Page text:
Hate Crimes and the Criminal Justice System
Date: Apr 02, 2020 - Apr 02, 2020
Time: 7:30 p.m.
Sponsor: Public Lectures and Events
Category: Public Lectures & Events
Note: This event has been postponed.
The Bernard G. Segal Memorial Lecture in Law and Ethics
JTS (122nd and Broadway)
Thursday, April 2, 2020
With antisemitic and other types of hates crimes spiking alarmingly in the greater New York area and across the United States, join us for a critical and timely discussion with the distinguished attorney Zachary W. Carter, former Corporation Counsel (chief legal officer) of the City of New York, 2014–2019. He will be in conversation with Maya Wiley, legal analyst for NBC News and MSNBC and University Professor at the New School University, New York,
The discussion will look at issues such as: What constitutes a hate crime? Do laws protecting freedom of speech put constraints on hate crimes legislation or enforcement? What range of criminal justice responses can most effectively address crimes of bias and hate?
$10 general admission; free for all students with valid ID and for JTS faculty and staff. (The ticket fee will be waived for anyone with financial need. Please contact email@example.com.)
Attorneys, please note: NY/NJ CLE credit for this program is pending.
About the Participants
Zachary W. Carter served as the 78th Corporation Counsel of the City of New York from January 2014 through August 2019. As the chief legal officer of the city, he led the Law Department, which employs over 1,000 lawyers assigned across 16 operating divisions to serve the multi-varied legal needs of the city, as well as its agencies, officers, and employees. Mr. Carter advised the mayor and city commissioners on all legal issues affecting city policies and operations. Prior to his appointment as corporation counsel, Mr. Carter was a partner in the firm of Dorsey & Whitney LLP. He served as head of the Trial Group at the firm’s New York City office and co-chair of the firm’s White Collar Crime and Civil Fraud practice.
Mr. Carter, appointed by President Bill Clinton, served as the United States attorney for the Eastern District of New York from 1993 to 1999. His office prosecuted the full range of federal criminal cases, including official corruption, securities fraud, major narcotics, organized crime, civil rights, and human trafficking. During his tenure, he oversaw the high-profile civil rights prosecutions against the police officers who tortured a Haitian immigrant, Abner Louima, in 1997, and the individuals charged with the bias motivated killing of a rabbinical student, Yankel Rosenbaum, during the Crown Heights riots in the summer of 1991.
Maya Wiley is a nationally renowned expert on racial justice and equity. She has litigated, lobbied the US Congress, and developed programs to transform structural racism in the United States and in South Africa. Ms. Wiley is currently a University Professor at the New School University. She previously served as the senior vice president for social justice at the New School University and the Henry Cohen Professor of Public and Urban Policy at the New School’s Milano School of Management, Policy & Environment. She is an expert on digital equity and founded and codirects the New School’s Digital Equity Laboratory. Ms. Wiley is also a legal analyst for NBC News and MSNBC.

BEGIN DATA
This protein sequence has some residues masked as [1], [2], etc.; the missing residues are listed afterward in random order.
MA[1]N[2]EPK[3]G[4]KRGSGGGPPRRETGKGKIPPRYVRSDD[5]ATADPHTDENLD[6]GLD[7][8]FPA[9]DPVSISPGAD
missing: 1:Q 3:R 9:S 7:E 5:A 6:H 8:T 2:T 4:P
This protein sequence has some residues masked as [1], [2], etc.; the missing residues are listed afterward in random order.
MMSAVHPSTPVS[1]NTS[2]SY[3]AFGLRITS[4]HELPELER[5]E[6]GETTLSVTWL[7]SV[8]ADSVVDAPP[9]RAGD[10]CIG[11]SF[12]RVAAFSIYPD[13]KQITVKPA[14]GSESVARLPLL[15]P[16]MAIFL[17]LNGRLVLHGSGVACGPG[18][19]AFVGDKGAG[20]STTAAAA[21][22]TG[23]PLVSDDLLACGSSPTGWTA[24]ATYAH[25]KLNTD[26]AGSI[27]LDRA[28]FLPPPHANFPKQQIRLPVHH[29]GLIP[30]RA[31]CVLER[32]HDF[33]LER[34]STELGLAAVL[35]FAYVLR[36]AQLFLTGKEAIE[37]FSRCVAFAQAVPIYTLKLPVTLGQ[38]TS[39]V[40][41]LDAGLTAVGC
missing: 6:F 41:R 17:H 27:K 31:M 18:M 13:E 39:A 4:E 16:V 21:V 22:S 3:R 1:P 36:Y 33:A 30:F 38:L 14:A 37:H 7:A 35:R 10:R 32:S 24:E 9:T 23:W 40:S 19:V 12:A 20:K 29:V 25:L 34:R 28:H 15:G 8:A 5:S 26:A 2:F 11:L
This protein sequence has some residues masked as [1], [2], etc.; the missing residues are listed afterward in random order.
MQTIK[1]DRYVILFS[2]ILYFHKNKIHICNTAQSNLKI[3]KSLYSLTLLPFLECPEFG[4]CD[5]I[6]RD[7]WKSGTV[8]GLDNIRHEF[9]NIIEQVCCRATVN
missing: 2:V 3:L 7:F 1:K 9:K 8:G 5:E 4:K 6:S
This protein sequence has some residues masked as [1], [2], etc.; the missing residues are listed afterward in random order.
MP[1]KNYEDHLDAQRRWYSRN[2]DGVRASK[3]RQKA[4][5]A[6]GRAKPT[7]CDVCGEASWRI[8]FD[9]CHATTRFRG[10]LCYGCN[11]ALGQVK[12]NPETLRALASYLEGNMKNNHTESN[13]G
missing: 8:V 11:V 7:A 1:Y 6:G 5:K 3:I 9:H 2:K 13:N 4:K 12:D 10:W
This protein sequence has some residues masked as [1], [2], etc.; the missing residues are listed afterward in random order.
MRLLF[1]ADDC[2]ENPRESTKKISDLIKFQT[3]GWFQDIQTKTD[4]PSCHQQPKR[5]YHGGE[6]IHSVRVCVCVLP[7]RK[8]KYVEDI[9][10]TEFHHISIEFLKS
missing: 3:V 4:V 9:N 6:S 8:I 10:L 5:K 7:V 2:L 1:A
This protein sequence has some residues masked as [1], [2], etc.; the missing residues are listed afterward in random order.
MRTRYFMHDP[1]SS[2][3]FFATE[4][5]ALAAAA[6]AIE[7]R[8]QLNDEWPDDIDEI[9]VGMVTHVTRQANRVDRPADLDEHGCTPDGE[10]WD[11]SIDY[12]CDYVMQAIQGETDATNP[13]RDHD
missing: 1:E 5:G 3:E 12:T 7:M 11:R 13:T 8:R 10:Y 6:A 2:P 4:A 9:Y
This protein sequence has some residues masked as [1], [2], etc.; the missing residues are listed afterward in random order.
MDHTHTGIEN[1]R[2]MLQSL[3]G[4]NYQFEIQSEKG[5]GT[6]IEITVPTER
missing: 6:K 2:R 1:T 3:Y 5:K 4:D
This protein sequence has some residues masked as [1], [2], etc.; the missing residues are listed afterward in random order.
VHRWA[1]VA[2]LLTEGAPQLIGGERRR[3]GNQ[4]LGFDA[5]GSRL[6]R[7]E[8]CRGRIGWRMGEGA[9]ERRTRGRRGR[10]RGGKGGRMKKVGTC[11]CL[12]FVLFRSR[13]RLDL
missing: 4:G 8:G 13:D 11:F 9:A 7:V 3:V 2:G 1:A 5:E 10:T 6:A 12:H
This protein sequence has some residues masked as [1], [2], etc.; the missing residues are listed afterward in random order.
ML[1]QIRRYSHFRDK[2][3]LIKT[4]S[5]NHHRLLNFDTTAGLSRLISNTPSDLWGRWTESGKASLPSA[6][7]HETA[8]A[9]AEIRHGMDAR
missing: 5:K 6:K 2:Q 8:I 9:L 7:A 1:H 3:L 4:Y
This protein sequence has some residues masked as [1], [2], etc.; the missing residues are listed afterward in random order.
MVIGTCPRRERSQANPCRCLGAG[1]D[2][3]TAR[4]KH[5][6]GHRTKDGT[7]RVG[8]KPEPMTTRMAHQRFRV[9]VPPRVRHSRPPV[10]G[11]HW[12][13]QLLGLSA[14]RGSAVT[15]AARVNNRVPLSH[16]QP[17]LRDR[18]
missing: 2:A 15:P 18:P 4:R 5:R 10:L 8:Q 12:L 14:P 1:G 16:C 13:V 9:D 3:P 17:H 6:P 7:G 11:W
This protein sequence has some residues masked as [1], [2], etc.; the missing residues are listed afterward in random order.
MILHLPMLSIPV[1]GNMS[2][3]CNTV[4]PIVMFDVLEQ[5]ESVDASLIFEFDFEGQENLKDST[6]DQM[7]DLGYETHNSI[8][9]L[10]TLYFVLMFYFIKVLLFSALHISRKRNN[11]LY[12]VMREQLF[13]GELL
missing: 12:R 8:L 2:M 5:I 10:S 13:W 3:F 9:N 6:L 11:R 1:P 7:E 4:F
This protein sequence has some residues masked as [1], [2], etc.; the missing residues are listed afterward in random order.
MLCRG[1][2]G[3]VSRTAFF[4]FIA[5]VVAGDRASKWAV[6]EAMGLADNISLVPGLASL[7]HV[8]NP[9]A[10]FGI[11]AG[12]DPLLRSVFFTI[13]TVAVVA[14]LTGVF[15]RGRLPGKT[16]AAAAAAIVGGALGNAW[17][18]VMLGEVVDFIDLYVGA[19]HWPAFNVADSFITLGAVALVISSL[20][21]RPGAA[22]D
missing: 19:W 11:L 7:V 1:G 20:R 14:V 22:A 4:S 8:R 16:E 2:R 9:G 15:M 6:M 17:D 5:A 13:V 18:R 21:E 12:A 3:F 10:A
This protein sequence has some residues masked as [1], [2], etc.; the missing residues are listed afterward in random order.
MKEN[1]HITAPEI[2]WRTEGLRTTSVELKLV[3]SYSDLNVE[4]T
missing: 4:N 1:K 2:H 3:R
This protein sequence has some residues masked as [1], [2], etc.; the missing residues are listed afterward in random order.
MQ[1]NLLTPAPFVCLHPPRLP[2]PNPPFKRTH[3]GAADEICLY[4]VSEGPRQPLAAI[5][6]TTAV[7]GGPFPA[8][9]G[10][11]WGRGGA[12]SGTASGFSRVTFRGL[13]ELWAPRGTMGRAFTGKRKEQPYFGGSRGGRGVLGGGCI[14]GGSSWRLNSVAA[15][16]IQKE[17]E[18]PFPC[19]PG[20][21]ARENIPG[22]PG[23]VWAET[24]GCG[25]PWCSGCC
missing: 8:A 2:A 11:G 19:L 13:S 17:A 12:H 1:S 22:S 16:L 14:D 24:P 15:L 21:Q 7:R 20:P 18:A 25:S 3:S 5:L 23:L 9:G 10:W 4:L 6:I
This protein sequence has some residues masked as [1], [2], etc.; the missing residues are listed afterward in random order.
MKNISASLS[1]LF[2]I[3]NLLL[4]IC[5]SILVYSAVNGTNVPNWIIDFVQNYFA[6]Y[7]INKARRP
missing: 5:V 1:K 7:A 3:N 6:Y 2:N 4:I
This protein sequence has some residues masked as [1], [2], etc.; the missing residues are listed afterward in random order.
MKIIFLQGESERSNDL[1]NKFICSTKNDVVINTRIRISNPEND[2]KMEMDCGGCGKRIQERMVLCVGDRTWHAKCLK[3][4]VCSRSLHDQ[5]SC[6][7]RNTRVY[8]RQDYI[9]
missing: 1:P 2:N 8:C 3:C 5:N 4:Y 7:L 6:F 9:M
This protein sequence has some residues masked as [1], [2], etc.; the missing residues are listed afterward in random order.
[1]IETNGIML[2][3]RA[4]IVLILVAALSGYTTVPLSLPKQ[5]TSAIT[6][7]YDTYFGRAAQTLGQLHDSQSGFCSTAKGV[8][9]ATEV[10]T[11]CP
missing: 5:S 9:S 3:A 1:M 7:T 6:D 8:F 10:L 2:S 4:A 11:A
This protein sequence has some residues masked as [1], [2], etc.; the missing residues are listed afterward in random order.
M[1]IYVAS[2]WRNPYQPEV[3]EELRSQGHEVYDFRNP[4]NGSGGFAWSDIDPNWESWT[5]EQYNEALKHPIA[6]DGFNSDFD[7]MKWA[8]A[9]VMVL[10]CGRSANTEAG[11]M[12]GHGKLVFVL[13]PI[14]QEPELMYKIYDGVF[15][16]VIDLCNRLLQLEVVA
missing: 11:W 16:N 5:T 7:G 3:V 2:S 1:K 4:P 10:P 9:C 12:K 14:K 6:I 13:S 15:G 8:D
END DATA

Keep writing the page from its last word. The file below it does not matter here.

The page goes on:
Prior to the New School, Ms. Wiley was counsel to New York City Mayor Bill DeBlasio. As the mayor’s chief legal advisor and a member of his Senior Cabinet, Ms. Wiley was placed at the helm of the mayor’s commitment to expanding affordable broadband access across New York City, advancing civil and human rights and gender equity, and increasing the effectiveness of the city’s support for minority/women owned business enterprises. She also served as the mayor’s liaison to the Mayor’s Advisory Committee on the Judiciary.
About the Segal Memorial Lecture
The annual Bernard G. Segal Memorial Lecture was established by JTS in honor of the late philanthropist and community leader. Mr. Segal was the first Jewish president of the American Bar Association and the first Jewish chancellor of the Philadelphia Bar Association.
- Please arrive at least 15 minutes prior to the scheduled start time.
- Photo ID is required for admission to JTS.
- JTS is wheelchair accessible. Please notify us in advance at firstname.lastname@example.org about any special needs so that we can best accommodate you.
- ASL interpretation is available upon request. Please notify us at email@example.com at least 10 business days prior to the program and indicate “ASL Request” in the subject line so that we can arrange for an interpreter.